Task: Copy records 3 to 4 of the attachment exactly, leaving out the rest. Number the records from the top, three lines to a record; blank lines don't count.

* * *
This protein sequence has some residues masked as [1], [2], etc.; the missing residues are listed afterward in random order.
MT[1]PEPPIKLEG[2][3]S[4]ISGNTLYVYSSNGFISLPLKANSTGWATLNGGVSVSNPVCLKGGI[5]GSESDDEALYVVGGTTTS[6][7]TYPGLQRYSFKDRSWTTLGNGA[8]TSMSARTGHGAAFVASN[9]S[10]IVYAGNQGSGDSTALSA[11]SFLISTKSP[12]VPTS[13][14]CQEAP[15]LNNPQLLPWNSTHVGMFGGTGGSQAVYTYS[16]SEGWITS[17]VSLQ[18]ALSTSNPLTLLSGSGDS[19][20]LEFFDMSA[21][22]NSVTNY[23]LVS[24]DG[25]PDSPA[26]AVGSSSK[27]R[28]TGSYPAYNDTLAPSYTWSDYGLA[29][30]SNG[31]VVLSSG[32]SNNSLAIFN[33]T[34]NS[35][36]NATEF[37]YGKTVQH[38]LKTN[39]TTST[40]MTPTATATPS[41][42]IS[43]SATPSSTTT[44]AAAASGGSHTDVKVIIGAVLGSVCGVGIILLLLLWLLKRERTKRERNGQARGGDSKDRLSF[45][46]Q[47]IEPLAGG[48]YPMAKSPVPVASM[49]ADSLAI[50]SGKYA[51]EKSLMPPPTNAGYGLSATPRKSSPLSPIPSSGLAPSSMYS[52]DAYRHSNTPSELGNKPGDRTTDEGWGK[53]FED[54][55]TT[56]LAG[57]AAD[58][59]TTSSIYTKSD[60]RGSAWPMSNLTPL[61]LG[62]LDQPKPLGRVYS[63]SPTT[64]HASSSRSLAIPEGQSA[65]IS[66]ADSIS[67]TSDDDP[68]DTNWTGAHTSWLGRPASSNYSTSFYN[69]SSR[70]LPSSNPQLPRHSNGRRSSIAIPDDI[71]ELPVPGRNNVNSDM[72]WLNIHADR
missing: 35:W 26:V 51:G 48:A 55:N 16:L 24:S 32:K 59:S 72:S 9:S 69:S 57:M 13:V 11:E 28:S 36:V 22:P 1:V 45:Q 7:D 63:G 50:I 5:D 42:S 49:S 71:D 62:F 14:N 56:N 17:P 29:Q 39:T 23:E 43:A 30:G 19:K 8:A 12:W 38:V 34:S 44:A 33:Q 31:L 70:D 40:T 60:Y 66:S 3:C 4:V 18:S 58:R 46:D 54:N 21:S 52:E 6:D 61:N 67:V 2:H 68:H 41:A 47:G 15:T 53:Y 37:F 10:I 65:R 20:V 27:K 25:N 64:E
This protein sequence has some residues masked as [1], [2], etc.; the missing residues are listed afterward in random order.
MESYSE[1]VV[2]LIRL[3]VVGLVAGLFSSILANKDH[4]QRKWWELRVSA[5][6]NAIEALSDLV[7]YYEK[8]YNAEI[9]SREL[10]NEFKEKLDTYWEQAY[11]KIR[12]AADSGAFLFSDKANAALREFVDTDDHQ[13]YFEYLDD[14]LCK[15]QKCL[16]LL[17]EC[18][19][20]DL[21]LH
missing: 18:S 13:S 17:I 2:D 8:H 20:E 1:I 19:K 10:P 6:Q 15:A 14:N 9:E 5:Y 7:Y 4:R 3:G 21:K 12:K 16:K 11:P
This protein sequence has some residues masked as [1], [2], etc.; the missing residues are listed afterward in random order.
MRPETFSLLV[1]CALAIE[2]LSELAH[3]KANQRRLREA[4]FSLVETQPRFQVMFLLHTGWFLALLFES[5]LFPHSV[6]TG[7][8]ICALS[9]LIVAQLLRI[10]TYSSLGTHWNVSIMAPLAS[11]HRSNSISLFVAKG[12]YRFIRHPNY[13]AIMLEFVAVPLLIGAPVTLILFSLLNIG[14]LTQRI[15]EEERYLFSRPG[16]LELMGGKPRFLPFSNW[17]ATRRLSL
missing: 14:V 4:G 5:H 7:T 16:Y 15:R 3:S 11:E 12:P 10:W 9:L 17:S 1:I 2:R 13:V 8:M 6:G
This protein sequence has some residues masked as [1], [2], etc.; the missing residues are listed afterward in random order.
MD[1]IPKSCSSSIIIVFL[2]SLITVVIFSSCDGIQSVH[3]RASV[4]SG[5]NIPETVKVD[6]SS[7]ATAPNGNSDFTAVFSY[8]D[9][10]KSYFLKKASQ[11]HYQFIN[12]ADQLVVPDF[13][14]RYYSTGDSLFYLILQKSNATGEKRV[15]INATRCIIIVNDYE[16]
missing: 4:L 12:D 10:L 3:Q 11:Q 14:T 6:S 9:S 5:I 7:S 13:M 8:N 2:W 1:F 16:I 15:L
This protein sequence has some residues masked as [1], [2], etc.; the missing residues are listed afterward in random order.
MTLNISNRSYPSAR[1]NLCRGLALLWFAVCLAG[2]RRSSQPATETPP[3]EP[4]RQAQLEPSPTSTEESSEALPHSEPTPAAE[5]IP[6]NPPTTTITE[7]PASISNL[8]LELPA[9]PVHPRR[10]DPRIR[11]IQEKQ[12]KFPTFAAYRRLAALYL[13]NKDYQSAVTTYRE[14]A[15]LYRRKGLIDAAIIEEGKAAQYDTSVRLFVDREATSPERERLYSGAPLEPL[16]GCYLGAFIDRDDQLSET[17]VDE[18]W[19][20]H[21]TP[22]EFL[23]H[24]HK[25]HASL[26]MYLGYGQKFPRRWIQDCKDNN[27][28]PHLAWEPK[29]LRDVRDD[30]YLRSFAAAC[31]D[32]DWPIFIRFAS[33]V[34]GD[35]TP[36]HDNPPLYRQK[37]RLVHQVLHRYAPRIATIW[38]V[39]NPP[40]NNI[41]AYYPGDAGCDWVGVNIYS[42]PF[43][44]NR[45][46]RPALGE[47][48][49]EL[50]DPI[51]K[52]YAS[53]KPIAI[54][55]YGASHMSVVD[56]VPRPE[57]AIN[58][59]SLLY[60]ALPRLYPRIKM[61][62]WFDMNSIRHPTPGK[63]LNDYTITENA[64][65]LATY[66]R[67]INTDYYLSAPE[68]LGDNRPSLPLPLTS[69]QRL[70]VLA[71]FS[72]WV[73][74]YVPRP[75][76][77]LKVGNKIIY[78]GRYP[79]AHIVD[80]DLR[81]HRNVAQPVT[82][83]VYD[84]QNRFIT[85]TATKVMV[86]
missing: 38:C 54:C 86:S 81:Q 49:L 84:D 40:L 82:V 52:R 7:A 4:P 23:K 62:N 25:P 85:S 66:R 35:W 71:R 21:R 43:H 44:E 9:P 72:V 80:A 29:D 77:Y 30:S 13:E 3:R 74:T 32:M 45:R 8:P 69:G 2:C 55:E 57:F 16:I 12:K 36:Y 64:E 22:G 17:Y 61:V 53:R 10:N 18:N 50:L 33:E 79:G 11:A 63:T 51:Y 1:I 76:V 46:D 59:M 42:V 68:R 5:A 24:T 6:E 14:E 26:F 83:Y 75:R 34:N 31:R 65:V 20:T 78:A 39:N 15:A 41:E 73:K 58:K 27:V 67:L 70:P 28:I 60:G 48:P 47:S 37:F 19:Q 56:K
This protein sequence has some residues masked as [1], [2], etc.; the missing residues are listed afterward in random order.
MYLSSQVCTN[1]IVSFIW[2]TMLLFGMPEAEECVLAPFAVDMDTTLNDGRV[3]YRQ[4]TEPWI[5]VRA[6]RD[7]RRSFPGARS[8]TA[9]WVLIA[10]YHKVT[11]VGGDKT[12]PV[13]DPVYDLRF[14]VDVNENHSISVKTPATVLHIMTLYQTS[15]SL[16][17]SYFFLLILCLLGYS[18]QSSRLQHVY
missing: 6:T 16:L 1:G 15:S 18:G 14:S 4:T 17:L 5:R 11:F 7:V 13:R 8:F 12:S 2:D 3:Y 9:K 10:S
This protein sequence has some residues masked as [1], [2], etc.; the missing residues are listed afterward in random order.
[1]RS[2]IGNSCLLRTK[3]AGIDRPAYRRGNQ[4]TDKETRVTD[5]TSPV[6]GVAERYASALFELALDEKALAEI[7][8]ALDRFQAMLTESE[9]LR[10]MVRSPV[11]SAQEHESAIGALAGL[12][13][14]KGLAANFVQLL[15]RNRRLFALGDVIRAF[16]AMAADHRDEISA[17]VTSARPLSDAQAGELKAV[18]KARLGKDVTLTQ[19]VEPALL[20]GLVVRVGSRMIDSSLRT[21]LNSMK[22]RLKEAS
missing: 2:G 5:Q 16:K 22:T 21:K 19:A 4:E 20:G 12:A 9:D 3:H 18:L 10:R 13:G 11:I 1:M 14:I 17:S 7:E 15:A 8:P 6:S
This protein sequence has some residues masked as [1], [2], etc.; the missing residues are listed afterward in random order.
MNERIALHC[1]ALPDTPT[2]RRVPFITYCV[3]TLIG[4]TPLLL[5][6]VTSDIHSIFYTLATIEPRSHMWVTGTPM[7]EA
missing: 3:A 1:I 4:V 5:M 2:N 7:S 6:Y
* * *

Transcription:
This protein sequence has some residues masked as [1], [2], etc.; the missing residues are listed afterward in random order.
MRPETFSLLV[1]CALAIE[2]LSELAH[3]KANQRRLREA[4]FSLVETQPRFQVMFLLHTGWFLALLFES[5]LFPHSV[6]TG[7][8]ICALS[9]LIVAQLLRI[10]TYSSLGTHWNVSIMAPLAS[11]HRSNSISLFVAKG[12]YRFIRHPNY[13]AIMLEFVAVPLLIGAPVTLILFSLLNIG[14]LTQRI[15]EEERYLFSRPG[16]LELMGGKPRFLPFSNW[17]ATRRLSL
missing: 14:V 4:G 5:H 7:T 16:Y 15:R 3:S 11:E 12:P 10:W 9:L 17:S 1:I 2:R 13:V 8:M 6:G
This protein sequence has some residues masked as [1], [2], etc.; the missing residues are listed afterward in random order.
MD[1]IPKSCSSSIIIVFL[2]SLITVVIFSSCDGIQSVH[3]RASV[4]SG[5]NIPETVKVD[6]SS[7]ATAPNGNSDFTAVFSY[8]D[9][10]KSYFLKKASQ[11]HYQFIN[12]ADQLVVPDF[13][14]RYYSTGDSLFYLILQKSNATGEKRV[15]INATRCIIIVNDYE[16]
missing: 4:L 12:D 10:L 3:Q 11:Q 14:T 6:S 9:S 5:I 7:S 13:M 8:N 2:W 1:F 16:I 15:L